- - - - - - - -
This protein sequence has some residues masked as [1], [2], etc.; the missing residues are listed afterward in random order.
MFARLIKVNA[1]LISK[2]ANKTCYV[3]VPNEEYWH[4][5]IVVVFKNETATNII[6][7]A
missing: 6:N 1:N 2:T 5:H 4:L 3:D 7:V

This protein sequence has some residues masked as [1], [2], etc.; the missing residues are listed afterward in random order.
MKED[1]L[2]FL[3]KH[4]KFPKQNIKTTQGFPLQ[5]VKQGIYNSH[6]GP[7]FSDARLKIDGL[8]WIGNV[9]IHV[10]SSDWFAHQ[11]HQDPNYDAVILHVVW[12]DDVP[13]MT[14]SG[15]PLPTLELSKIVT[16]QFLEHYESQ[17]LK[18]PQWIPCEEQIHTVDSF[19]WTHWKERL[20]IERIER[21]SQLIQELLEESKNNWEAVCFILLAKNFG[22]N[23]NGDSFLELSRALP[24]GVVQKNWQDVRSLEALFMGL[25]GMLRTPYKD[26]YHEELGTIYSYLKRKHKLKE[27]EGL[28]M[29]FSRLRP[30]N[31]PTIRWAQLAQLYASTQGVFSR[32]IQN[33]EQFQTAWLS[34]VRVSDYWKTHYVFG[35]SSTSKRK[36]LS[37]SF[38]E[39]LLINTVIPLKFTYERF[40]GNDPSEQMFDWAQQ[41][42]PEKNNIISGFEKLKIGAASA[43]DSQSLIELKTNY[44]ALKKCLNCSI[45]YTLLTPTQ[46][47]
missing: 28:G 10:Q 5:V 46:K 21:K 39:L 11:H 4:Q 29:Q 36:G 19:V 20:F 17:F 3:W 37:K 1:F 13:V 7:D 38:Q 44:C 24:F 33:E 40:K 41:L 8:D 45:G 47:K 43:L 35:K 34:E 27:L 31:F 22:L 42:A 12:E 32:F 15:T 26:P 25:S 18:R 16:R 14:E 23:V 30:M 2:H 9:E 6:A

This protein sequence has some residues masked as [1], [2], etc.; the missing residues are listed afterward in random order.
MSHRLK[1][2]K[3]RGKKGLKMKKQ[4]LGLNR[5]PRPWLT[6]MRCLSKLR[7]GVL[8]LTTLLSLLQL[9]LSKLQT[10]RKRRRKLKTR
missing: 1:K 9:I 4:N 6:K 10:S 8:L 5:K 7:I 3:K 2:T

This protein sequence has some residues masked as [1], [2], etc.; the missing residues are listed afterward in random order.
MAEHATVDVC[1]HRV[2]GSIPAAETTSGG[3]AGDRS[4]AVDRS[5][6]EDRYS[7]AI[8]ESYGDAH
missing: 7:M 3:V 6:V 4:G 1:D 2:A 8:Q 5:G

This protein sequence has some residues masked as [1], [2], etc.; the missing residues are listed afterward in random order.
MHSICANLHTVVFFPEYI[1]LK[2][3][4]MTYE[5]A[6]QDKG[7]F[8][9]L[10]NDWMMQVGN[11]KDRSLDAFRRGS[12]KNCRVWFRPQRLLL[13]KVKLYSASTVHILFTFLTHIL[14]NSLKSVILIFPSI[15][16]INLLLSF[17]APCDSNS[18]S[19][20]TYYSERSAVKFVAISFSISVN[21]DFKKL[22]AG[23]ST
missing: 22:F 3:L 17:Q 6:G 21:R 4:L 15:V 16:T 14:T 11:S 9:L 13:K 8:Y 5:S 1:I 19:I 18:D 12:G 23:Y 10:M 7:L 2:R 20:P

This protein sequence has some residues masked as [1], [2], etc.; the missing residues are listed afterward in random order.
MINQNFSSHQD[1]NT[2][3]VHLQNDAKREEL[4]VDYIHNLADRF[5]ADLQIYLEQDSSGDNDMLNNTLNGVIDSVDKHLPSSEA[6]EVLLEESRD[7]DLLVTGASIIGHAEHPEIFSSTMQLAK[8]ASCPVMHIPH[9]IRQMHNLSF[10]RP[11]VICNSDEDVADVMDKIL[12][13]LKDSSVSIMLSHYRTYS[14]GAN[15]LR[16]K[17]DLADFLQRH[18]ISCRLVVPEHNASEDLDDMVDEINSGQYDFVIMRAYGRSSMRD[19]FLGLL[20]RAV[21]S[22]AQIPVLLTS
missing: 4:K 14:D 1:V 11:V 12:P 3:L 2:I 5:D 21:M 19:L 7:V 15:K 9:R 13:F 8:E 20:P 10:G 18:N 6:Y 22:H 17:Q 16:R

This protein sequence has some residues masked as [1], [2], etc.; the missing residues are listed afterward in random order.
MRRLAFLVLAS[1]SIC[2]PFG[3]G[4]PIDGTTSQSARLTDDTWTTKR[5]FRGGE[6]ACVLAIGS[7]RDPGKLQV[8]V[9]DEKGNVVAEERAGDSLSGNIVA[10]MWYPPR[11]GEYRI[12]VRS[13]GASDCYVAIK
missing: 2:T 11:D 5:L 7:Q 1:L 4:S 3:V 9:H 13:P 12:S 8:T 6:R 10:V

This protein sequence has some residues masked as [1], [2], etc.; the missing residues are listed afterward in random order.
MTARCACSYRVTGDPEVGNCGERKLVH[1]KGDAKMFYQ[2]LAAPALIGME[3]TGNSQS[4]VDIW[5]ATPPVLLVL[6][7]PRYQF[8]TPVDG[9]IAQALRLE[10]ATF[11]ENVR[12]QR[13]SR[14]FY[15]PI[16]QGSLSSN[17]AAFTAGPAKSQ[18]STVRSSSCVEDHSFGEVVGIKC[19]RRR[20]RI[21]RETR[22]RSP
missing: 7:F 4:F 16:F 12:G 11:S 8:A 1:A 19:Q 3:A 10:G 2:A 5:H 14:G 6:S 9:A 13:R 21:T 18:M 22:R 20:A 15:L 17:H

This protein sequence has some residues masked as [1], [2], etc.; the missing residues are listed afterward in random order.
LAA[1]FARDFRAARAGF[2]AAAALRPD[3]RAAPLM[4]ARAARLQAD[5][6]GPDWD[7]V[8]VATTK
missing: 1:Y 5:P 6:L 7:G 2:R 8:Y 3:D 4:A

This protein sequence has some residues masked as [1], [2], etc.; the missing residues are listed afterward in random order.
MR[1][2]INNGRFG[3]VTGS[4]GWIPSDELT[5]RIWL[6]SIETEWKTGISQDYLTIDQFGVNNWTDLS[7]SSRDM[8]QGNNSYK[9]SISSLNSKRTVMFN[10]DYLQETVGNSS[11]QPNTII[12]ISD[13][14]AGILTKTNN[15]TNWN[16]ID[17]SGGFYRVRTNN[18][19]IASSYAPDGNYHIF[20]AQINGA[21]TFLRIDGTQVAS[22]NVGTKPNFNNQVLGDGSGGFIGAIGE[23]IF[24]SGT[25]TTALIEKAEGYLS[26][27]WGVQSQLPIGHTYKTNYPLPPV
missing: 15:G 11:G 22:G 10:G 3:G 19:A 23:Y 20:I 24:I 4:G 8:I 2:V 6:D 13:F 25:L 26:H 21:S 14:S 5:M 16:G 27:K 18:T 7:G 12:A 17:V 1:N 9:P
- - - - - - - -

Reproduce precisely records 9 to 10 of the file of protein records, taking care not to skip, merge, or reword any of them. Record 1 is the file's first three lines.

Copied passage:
This protein sequence has some residues masked as [1], [2], etc.; the missing residues are listed afterward in random order.
LAA[1]FARDFRAARAGF[2]AAAALRPD[3]RAAPLM[4]ARAARLQAD[5][6]GPDWD[7]V[8]VATTK
missing: 1:Y 5:P 6:L 7:G 2:R 8:Y 3:D 4:A

This protein sequence has some residues masked as [1], [2], etc.; the missing residues are listed afterward in random order.
MR[1][2]INNGRFG[3]VTGS[4]GWIPSDELT[5]RIWL[6]SIETEWKTGISQDYLTIDQFGVNNWTDLS[7]SSRDM[8]QGNNSYK[9]SISSLNSKRTVMFN[10]DYLQETVGNSS[11]QPNTII[12]ISD[13][14]AGILTKTNN[15]TNWN[16]ID[17]SGGFYRVRTNN[18][19]IASSYAPDGNYHIF[20]AQINGA[21]TFLRIDGTQVAS[22]NVGTKPNFNNQVLGDGSGGFIGAIGE[23]IF[24]SGT[25]TTALIEKAEGYLS[26][27]WGVQSQLPIGHTYKTNYPLPPV
missing: 15:G 11:G 22:G 10:G 3:G 19:A 23:Y 20:I 24:I 4:G 8:I 2:V 6:D 13:F 25:L 26:H 21:S 14:S 5:M 16:G 27:K 18:T 7:G 12:A 17:V 1:N 9:P